The Brotherhood Of Satan (1971 USA)

brotherhoodofs3This classy underrated film is packed with spooky imagery. The occult scenes are presented in a completely matter-of-fact way as to make them unsettling and extremely effective – particularly the opening sequence involving an army tank crushing a car, the rampage of a devil-doll, a surreal dream sequence (set inside the ice chamber where all the victims are kept, since they can’t be buried), a beheading committed by a horse-riding medieval knight and the lengthy ‘black mass’ finale which culminates in ritual mass suicide.

The movie is disinterested in plot. There is a story. A stout-chinned man, his girlfriend, and eight year old daughter are on a road trip. While stopping through the town of Hillsboro, California, they are attacked by crazed locals. After escaping, their car breaks down outside the town, forcing the three to return. Over a nightmarish pace, we are made privy to a plot by the town’s devil-worshipping elderly to kidnap children, sell their souls to Satan, and take up residence in the now lifeless young bodies. The dad and town priest realize this slowly, unaware that the kindly old doctor is the ringleader of the cult. Strother Martin, who plays the sinister doctor Duncan, easily steals the show.

The story is purely functionary and the film outright ignores it at times, focusing instead on eerie imagery – a man decapitated in shadow by a sudden black-clad rider. A child’s birthday party cut together with pictures of dismembered bodies. The red face of a painted devil appearing over a man reading a book & so on. The satanic lodge reminds me of “Suspiria,” with its checkered floors, and “The Masque of the Red Death,” with the way the camera glides through the ’70s puke-green painted walls. The movie is largely without music.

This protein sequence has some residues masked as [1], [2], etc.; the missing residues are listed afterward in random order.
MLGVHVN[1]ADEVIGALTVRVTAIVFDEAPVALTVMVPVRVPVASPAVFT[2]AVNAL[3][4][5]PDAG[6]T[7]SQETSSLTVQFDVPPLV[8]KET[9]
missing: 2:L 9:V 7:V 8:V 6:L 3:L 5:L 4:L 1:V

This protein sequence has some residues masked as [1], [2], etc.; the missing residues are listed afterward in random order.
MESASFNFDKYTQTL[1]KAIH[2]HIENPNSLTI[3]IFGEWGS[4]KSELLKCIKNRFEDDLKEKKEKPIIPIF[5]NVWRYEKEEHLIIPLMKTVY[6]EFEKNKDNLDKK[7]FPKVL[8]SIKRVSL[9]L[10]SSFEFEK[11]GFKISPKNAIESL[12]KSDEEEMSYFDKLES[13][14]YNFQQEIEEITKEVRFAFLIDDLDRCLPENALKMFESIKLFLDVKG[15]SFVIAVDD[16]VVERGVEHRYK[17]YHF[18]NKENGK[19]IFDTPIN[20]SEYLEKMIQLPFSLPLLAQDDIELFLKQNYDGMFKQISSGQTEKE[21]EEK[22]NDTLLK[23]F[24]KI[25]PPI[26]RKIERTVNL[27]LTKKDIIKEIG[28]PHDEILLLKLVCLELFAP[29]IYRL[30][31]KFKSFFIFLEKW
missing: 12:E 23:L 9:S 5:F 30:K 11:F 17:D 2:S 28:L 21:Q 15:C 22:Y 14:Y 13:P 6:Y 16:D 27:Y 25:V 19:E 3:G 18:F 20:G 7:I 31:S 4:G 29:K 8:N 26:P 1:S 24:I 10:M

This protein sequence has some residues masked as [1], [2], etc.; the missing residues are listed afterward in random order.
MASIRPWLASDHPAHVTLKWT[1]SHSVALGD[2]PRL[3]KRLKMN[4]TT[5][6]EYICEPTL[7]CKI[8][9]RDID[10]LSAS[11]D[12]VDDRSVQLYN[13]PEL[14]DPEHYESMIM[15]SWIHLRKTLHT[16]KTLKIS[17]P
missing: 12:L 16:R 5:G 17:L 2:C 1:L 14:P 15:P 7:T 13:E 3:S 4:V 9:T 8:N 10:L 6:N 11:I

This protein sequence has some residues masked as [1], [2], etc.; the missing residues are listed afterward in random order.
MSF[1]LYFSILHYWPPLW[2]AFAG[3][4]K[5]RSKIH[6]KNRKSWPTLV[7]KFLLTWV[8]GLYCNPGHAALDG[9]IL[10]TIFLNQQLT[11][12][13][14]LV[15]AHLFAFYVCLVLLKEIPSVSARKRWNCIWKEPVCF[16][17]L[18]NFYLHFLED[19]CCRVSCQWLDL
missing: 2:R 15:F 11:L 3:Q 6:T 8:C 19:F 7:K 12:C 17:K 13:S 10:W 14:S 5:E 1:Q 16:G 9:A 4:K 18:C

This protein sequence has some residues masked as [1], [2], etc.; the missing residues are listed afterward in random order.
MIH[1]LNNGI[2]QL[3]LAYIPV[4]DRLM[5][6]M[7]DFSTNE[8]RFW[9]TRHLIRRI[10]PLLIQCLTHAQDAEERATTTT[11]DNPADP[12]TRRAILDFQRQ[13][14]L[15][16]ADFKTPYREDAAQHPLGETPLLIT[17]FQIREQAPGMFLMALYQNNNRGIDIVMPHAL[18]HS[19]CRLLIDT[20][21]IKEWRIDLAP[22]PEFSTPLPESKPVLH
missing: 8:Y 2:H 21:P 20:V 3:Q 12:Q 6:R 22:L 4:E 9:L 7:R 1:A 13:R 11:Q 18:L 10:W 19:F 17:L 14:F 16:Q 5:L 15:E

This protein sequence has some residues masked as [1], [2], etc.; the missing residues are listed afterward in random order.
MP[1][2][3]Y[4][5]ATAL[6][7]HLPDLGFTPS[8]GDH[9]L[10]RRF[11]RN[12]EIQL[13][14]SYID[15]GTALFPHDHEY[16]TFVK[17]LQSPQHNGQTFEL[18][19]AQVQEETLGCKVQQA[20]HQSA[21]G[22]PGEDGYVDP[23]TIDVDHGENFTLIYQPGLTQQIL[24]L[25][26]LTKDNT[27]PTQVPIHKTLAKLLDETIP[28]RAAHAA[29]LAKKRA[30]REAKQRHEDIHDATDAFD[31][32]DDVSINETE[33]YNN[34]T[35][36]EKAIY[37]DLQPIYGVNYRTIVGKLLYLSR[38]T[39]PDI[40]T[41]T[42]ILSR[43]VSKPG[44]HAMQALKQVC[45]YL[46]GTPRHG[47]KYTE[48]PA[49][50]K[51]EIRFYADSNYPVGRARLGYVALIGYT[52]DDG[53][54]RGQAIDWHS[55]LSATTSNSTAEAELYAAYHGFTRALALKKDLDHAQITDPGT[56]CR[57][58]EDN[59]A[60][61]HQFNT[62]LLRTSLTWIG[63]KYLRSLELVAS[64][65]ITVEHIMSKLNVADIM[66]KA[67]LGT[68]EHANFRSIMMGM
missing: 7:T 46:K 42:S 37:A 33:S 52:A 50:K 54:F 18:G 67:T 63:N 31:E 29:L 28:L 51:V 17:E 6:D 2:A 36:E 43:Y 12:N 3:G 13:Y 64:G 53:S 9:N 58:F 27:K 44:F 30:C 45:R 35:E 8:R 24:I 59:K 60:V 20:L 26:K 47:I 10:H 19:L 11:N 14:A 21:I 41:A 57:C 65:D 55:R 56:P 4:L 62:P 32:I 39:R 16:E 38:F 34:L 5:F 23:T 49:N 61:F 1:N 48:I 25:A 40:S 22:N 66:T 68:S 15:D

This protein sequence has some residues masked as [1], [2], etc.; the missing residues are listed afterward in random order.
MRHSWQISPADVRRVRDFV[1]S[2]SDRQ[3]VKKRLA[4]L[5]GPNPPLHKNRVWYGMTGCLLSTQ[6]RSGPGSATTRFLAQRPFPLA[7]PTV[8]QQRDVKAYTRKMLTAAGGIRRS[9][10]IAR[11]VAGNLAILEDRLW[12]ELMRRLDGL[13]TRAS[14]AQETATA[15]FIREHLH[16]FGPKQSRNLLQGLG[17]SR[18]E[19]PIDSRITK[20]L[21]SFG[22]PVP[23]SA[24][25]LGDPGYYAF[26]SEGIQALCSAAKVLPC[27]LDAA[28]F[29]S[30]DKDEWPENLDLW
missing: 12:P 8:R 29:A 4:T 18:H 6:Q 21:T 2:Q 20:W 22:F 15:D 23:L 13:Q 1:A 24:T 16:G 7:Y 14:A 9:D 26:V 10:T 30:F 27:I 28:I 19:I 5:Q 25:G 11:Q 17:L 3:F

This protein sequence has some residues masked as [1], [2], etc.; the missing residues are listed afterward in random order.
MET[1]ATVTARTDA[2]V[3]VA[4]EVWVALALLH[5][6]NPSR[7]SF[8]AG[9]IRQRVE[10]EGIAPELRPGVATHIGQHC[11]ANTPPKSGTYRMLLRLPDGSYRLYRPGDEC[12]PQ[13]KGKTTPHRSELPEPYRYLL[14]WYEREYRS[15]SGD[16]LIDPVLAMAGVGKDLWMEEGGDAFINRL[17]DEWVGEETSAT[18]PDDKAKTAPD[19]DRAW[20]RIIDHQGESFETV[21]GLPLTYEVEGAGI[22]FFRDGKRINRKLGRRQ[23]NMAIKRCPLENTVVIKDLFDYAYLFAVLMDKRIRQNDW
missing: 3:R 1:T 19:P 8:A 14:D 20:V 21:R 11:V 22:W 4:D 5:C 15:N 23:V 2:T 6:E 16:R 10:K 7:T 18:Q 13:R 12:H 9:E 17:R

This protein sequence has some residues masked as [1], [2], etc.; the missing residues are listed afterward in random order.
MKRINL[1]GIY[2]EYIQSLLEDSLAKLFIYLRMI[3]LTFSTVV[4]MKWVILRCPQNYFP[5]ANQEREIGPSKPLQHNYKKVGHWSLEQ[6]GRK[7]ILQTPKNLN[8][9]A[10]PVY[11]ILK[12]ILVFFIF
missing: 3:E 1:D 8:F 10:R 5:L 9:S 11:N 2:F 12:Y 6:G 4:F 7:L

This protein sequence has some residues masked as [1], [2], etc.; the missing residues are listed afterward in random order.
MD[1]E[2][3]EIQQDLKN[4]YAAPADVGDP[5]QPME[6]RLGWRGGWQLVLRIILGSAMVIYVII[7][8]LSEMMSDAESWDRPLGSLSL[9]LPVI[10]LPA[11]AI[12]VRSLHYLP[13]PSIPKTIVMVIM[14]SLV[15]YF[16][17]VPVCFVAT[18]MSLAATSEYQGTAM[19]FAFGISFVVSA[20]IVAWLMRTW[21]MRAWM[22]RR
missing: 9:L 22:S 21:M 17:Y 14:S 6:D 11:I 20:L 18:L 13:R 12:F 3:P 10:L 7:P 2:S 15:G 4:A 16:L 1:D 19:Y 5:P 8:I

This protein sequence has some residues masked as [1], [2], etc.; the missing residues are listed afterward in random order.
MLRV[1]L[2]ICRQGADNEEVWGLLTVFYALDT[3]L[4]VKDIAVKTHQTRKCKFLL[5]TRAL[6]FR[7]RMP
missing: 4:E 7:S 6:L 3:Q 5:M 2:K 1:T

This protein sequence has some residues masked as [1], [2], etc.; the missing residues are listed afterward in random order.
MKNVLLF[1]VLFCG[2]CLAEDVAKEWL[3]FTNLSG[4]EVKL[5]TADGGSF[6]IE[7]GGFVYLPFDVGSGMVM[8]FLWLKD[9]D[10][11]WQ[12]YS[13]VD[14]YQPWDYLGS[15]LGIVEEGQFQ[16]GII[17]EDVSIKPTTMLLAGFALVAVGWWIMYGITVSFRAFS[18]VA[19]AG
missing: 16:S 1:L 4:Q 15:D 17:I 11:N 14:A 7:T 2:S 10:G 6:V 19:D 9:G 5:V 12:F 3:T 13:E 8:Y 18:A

The direction is frequently intentionally askew, creating an otherworldly feeling. There’s even a sick sense of humour, when an elderly couple enter the lodge, pledge allegiance to Satan, and then chit-chat and tell jokes like this is an after-church bingo party. Like many of the Satanic cult films that followed, this has a downbeat ending. Evil triumphs and good arrives too late to stop it. It’s hard to decide if the loose plotting was intentional. Either way, the film sustains a freaky atmosphere of seventies dread and packs a visual wallop.



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